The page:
I met the owner and instructor (sisters) when the owner contacted me to work with an aggressive pony for them. We are close in age, and we soon became friends, or at least they claimed to be my friends. I purchased a horse in March 2011 and immediately took him to their Johnstown facility, then moved my other horse there in June 2011. It was great to begin with, a huge relief from the previous facility.
Stalls: at first were cleaned great, and I could rely on them getting done every day. Unfortunately they've had trouble hiring people that continue working well after the first 2-3 months, and they have trouble properly disciplining bad work ethics and/or replacing bad employees in a timely manner. My youngster had thrush for 10-11 straight weeks. I tried four different treatment products to no avail. My farrier said each time he came out that he had to have a dry stall at all times. However, his stall was only dry when I cleaned it myself. The stall cleaners seemed to not know what a wet spot is, and NEVER picked his out. Also, the stalls are not matter, which meant that his wet spot would grow and spread through the dirt/screenings every day that it didn't get picked. I would walk in his stall and liquid would squish out from under my shoes. Disgusting. This went on for months, and was still going on when I left. From what I know, the same stall cleaner is still employed there.
Arenas: Indoor is small but usable. New sand was installed upon move in, as it was a newly built facility. However about a year later, all the sand was settled, and the arena was rarely drug, to the point where it was extremely hard, too hard to jump in, I even felt bad flatting some days. The outdoor "arena" is a turnout lot that was supposed to have been converted to a sand arena over a year ago. It's a great size, but we were told October 2011 it would have sand. Then they waited until after winter so as not to waste new sand since it would soon be unusable. A date in March 2012 was promised, and went by without a word. A date in May, a date in June, a date in July. Specific dates were given for when sand would be delivered, and they went by with no sand coming. I had to put shoes on my young guys' front feet, when the summer before I was able to jump him several times a week without a problem barefoot. Coupled with the hard ground outside (drought) and the hard un-drug arena inside and his constant battle with thrush, he started coming up lame quite frequently, forcing me to put front shoes on him. Please note that at my new barn (moved two months ago) I have been able to take his shoes off and jump him 3' with no problem.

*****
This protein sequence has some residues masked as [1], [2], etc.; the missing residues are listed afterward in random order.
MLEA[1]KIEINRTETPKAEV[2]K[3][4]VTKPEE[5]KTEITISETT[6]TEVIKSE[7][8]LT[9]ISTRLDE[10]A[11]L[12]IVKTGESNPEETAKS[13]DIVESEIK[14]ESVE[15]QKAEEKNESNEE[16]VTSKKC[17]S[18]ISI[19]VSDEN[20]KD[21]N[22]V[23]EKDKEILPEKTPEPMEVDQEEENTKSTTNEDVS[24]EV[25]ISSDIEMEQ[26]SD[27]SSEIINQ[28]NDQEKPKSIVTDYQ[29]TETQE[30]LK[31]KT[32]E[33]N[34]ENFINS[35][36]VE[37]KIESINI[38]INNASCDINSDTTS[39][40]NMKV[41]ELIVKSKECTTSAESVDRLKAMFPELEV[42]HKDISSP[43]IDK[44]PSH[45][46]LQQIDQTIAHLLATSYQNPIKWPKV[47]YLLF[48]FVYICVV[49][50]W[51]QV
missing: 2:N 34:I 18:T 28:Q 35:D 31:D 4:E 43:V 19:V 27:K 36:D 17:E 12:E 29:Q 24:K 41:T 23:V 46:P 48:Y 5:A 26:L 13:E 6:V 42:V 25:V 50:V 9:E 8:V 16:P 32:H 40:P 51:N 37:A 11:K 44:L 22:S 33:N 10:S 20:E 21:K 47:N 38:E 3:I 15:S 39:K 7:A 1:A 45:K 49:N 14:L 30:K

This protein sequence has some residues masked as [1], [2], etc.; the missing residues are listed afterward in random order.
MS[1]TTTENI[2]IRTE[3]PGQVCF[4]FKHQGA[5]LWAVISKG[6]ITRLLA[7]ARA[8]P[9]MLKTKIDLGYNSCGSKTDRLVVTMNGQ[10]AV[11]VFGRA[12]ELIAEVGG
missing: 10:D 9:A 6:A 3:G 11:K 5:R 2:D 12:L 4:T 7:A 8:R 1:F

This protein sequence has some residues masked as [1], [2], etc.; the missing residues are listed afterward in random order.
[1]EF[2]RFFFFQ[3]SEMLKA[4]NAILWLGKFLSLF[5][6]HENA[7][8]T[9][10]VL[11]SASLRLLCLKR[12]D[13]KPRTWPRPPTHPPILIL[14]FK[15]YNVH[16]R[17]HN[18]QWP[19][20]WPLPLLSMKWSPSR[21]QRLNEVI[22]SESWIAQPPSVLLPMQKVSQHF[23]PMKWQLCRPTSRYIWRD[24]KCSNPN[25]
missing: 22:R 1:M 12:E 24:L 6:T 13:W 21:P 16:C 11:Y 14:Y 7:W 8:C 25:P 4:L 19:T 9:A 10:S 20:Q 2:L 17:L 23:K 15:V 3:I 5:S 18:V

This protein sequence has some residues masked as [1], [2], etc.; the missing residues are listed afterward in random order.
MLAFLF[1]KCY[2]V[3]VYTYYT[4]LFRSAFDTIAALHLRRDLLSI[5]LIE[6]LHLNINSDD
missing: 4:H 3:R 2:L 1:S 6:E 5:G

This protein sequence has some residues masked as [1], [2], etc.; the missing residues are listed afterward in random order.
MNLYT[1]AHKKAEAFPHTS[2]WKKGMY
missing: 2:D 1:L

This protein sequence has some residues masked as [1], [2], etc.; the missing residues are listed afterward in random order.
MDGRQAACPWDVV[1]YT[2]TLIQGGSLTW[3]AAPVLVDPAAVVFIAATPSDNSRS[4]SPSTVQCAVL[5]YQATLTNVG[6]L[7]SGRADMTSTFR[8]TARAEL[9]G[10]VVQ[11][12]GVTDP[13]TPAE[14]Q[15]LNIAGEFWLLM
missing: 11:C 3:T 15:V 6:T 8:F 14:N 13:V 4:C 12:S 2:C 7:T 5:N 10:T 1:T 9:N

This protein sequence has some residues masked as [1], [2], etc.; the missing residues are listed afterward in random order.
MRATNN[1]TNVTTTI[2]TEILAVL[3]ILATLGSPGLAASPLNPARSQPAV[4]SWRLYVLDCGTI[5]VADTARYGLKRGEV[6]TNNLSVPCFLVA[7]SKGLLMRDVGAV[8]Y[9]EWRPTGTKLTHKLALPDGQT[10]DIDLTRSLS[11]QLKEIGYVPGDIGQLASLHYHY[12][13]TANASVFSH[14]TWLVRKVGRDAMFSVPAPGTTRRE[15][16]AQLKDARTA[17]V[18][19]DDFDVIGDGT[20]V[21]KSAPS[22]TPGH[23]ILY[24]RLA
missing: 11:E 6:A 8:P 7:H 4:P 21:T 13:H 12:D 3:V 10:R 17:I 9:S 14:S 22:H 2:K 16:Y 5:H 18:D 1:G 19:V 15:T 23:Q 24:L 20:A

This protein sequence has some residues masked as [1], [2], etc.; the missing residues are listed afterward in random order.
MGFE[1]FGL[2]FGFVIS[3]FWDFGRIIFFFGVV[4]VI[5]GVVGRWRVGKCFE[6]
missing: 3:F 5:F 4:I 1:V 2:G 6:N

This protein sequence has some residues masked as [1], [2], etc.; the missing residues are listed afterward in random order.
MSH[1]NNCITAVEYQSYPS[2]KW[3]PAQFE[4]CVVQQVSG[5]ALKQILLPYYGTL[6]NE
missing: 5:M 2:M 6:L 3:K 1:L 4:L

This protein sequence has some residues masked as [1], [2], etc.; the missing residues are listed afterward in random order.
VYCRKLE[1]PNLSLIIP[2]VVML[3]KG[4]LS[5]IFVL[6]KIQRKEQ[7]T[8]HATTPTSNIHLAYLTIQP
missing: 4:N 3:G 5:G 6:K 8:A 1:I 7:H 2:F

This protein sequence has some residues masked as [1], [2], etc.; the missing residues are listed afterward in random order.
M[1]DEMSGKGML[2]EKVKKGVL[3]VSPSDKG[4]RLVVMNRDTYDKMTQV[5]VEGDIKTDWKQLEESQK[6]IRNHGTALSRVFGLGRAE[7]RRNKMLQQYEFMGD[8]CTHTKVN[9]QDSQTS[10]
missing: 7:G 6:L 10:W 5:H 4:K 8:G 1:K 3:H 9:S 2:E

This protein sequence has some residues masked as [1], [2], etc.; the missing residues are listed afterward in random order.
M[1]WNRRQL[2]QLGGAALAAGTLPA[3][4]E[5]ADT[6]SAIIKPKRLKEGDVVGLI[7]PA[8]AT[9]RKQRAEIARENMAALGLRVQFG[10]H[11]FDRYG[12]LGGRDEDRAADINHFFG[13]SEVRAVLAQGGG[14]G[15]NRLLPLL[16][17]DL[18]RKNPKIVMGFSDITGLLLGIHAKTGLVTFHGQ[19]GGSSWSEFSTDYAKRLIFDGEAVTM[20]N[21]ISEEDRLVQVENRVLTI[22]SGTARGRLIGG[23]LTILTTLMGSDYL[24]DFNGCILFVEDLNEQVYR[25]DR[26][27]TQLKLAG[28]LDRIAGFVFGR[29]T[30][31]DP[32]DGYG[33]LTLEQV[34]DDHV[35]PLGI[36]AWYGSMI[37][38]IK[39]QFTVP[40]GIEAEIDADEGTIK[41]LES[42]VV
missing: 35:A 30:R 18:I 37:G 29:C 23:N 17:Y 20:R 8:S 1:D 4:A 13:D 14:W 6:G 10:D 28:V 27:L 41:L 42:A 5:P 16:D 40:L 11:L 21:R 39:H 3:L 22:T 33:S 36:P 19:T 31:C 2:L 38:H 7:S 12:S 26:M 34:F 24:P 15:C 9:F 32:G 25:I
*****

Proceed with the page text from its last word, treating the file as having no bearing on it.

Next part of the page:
Feed: Started out okay - not amazing, but not difficult. For my 14 year old I purchased Corn Oil, Alfalfa Cubes, Cool Calories, and Gleam & Gain Supreme in addition to his regular hay and grain. I was told he was getting 8 flakes of hay a day and a scoop of grain at each meal. His weight was more of a battle than it had been at any other barn. My 6 year old is not a hard keeper at all, who actually started out the first winter getting fat on just hay and grain, I had to put on Cool Calories eventually because he started becoming thin. Right around the time I left I found out they had cut both boys' hay down due to the increase in prices, and never bothered to tell me. Also, their idea of a scoop is about 2/3 of mine, and their "2 flakes" was about a 4 inch wide section of hay - barely one flake in my opinion. They both left this facility hinner than they've ever been. Now, at my new barn, I only have my 14 year old on two scoops of a weight gain supplement, and my 6 year old on nothing, in addition to their hay and grain. They both look better than they have anywhere before. They've easily put on 150-200 pounds each since leaving Fairy Tale Farm.